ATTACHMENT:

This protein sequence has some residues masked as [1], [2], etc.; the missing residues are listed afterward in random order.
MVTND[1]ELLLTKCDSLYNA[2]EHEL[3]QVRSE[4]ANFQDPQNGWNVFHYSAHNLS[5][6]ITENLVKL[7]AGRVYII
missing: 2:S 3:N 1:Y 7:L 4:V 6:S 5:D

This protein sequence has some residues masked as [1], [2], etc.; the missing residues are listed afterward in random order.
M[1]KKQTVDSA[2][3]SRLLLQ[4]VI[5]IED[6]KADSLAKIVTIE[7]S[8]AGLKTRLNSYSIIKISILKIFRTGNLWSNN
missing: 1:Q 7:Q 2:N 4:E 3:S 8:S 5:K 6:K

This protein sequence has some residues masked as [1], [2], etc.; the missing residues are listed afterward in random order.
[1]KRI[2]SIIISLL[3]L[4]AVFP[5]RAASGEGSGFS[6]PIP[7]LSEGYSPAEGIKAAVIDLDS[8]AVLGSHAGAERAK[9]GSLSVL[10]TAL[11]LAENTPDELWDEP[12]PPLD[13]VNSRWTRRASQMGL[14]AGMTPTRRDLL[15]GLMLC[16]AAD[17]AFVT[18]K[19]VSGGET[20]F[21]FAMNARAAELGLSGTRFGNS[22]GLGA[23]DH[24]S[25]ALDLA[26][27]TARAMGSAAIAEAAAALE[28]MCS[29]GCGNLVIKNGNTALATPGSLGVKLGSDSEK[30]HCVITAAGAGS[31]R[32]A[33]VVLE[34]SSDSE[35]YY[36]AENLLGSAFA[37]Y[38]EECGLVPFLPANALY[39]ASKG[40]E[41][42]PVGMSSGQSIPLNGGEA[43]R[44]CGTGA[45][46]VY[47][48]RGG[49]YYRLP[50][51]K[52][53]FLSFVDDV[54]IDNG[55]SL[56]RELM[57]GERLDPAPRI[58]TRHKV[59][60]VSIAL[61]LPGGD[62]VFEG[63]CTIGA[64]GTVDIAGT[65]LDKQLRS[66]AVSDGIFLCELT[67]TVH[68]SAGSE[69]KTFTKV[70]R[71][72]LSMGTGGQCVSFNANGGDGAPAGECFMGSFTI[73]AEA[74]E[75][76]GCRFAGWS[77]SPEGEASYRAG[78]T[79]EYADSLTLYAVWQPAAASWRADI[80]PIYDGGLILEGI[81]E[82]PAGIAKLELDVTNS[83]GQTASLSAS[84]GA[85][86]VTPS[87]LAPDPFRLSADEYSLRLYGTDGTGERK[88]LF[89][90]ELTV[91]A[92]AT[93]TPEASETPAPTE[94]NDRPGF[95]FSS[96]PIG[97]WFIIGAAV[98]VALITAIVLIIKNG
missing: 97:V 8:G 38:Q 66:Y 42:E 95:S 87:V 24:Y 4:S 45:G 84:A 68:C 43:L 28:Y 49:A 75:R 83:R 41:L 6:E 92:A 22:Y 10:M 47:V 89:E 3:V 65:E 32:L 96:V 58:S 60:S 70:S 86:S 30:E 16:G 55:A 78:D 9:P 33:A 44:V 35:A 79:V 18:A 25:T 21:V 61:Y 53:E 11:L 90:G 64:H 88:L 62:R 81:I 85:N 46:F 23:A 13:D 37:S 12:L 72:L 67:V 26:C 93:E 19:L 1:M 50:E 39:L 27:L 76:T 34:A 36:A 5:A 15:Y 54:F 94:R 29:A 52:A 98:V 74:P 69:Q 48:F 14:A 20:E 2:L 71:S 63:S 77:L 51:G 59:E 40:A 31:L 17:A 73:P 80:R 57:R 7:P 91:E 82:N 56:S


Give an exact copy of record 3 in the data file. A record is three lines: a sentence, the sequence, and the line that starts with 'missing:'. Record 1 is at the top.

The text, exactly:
This protein sequence has some residues masked as [1], [2], etc.; the missing residues are listed afterward in random order.
[1]KRI[2]SIIISLL[3]L[4]AVFP[5]RAASGEGSGFS[6]PIP[7]LSEGYSPAEGIKAAVIDLDS[8]AVLGSHAGAERAK[9]GSLSVL[10]TAL[11]LAENTPDELWDEP[12]PPLD[13]VNSRWTRRASQMGL[14]AGMTPTRRDLL[15]GLMLC[16]AAD[17]AFVT[18]K[19]VSGGET[20]F[21]FAMNARAAELGLSGTRFGNS[22]GLGA[23]DH[24]S[25]ALDLA[26][27]TARAMGSAAIAEAAAALE[28]MCS[29]GCGNLVIKNGNTALATPGSLGVKLGSDSEK[30]HCVITAAGAGS[31]R[32]A[33]VVLE[34]SSDSE[35]YY[36]AENLLGSAFA[37]Y[38]EECGLVPFLPANALY[39]ASKG[40]E[41][42]PVGMSSGQSIPLNGGEA[43]R[44]CGTGA[45][46]VY[47][48]RGG[49]YYRLP[50][51]K[52][53]FLSFVDDV[54]IDNG[55]SL[56]RELM[57]GERLDPAPRI[58]TRHKV[59][60]VSIAL[61]LPGGD[62]VFEG[63]CTIGA[64]GTVDIAGT[65]LDKQLRS[66]AVSDGIFLCELT[67]TVH[68]SAGSE[69]KTFTKV[70]R[71][72]LSMGTGGQCVSFNANGGDGAPAGECFMGSFTI[73]AEA[74]E[75][76]GCRFAGWS[77]SPEGEASYRAG[78]T[79]EYADSLTLYAVWQPAAASWRADI[80]PIYDGGLILEGI[81]E[82]PAGIAKLELDVTNS[83]GQTASLSAS[84]GA[85][86]VTPS[87]LAPDPFRLSADEYSLRLYGTDGTGERK[88]LF[89][90]ELTV[91]A[92]AT[93]TPEASETPAPTE[94]NDRPGF[95]FSS[96]PIG[97]WFIIGAAV[98]VALITAIVLIIKNG
missing: 97:V 8:G 38:Q 66:Y 42:E 95:S 87:V 24:Y 4:S 45:G 84:A 68:C 43:L 28:Y 49:A 75:R 83:R 41:L 6:E 92:A 22:Y 10:M 47:V 89:E 3:V 65:E 32:L 96:V 58:S 60:S 70:S 86:S 30:E 16:G 55:A 78:D 9:P 33:A 44:V 35:A 79:V 18:A 25:T 21:V 61:Y 53:E 11:L 90:G 64:H 88:L 62:R 81:I 85:N 46:F 23:A 13:D 37:S 12:L 72:L 67:V 26:C 93:E 19:L 1:M 50:E 39:L 27:L 76:T 34:A 36:A 5:A 15:Y 54:F 94:R 29:A 52:A 98:V 74:P 69:Q 48:F 14:A 20:E 2:L 71:S 63:S 77:L 51:G 59:E 40:A 31:L 17:A 73:P 80:R 57:R 7:P 91:E 82:N 56:S